Deinocheirus was one of the greatest dinosaur enigmas of my childhood. It was nothing but two massive arms—eight feet long—that were so unlike any dinosaur we were familiar with. And being only arms, it seemed somehow more mysterious than the other dinosaurs known from partial remains. My friends and I spent many afternoons speculating about the gargantuan vicious predator they certainly must have belonged to. Probably like . . . bigger than eight T. rex tied together. With raptor claws on every toe. Definitely the best dinosaur.
I was overjoyed, then, to hear that someone at SVP 2013 was claiming to have finally found a body! And not just one, but two bodies, one of which had even larger arms than the eight-foot monster arms known since 1965! This was incredible! Exciting! After almost 50 years, an answer! I actually jumped a little when I read that the animal had sported a fancy hump!
But my excitement was curtailed when I learned that the skeletons were incomplete. They had no skulls or feet.
See, looters had found the skeletons too, and had cut off and stolen the skulls and feet, presumably to (illegally) sell to private collectors. Skulls and feet are small compared to an entire skeleton, so they're easy to quickly extract, easy to smuggle out-of-country, and easy to sell to somebody wanting an affordable "genuine fossil" for their mantlepiece. So this great dinosaur mystery, so close to being completely put to bed, had been tragically sullied by looters looking to make a quick buck, and by the selfish private collectors perpetuating their behavior by paying for looted fossils.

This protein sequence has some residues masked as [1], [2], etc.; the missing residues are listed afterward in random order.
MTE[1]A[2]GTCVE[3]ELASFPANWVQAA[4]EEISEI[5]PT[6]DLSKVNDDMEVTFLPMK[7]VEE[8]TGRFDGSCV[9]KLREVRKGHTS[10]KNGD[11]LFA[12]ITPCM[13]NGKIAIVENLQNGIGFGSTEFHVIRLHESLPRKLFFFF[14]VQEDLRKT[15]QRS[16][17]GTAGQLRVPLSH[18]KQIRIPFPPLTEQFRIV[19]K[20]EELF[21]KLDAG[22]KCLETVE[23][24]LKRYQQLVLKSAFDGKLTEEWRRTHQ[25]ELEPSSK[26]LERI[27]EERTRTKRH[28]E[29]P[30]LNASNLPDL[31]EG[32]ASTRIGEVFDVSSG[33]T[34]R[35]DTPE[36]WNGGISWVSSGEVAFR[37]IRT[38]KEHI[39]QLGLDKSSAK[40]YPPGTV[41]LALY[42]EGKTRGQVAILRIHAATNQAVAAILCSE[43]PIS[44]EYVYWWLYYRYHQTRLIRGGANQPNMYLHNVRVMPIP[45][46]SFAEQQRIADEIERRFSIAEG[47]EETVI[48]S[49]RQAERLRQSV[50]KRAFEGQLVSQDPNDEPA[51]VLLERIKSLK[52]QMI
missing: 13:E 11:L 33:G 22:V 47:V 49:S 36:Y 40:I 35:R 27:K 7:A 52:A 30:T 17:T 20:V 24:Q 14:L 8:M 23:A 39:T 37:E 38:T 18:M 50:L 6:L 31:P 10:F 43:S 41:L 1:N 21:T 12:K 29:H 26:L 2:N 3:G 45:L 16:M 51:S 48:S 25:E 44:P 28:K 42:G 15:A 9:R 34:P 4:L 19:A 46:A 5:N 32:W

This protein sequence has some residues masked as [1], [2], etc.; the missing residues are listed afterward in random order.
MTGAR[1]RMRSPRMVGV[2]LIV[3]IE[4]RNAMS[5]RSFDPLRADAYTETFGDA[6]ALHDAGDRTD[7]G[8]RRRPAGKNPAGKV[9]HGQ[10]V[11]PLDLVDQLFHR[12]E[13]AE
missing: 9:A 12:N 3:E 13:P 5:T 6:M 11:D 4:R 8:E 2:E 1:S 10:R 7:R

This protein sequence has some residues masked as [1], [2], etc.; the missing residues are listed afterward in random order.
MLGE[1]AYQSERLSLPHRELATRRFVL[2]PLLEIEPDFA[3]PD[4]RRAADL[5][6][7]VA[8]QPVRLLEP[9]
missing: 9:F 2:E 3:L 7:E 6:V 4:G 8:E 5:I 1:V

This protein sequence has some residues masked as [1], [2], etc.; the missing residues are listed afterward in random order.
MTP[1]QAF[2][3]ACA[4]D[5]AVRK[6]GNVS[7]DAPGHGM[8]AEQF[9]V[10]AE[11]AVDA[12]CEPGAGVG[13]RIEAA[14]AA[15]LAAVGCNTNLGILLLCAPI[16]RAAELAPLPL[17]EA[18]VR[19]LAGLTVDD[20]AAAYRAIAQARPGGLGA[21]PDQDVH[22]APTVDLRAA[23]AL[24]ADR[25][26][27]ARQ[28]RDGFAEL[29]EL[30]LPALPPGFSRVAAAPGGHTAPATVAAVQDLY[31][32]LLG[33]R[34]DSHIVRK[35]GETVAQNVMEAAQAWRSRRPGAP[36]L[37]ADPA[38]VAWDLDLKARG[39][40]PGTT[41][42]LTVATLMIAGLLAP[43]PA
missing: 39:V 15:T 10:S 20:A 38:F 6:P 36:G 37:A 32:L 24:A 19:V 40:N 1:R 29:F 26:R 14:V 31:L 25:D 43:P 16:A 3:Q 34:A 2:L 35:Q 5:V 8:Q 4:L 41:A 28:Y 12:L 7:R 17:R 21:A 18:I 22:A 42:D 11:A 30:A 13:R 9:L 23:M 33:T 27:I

But all is not lost! Not even all skulls! François Escuillié, a French fossil dealer, recognized a skull and feet (in an unnamed private collector's collection) as possibly the very same skull and feet stolen from Mongolia. After confirming that they truly were a match, he "acquired" them from the collector, and has already returned the fossil treasures to their home country of Mongolia, where a head-to-toe skeleton of Deinocheirus can finally at long last be assembled and studied.
It will henceforth reside in Mongolia's year-old Central Dinosaur Museum, alongside the poached Tarbosaurus that was saved from private auction and returned to Mongolia last year.
This is super exciting, you guys. I can't wait to see some photos.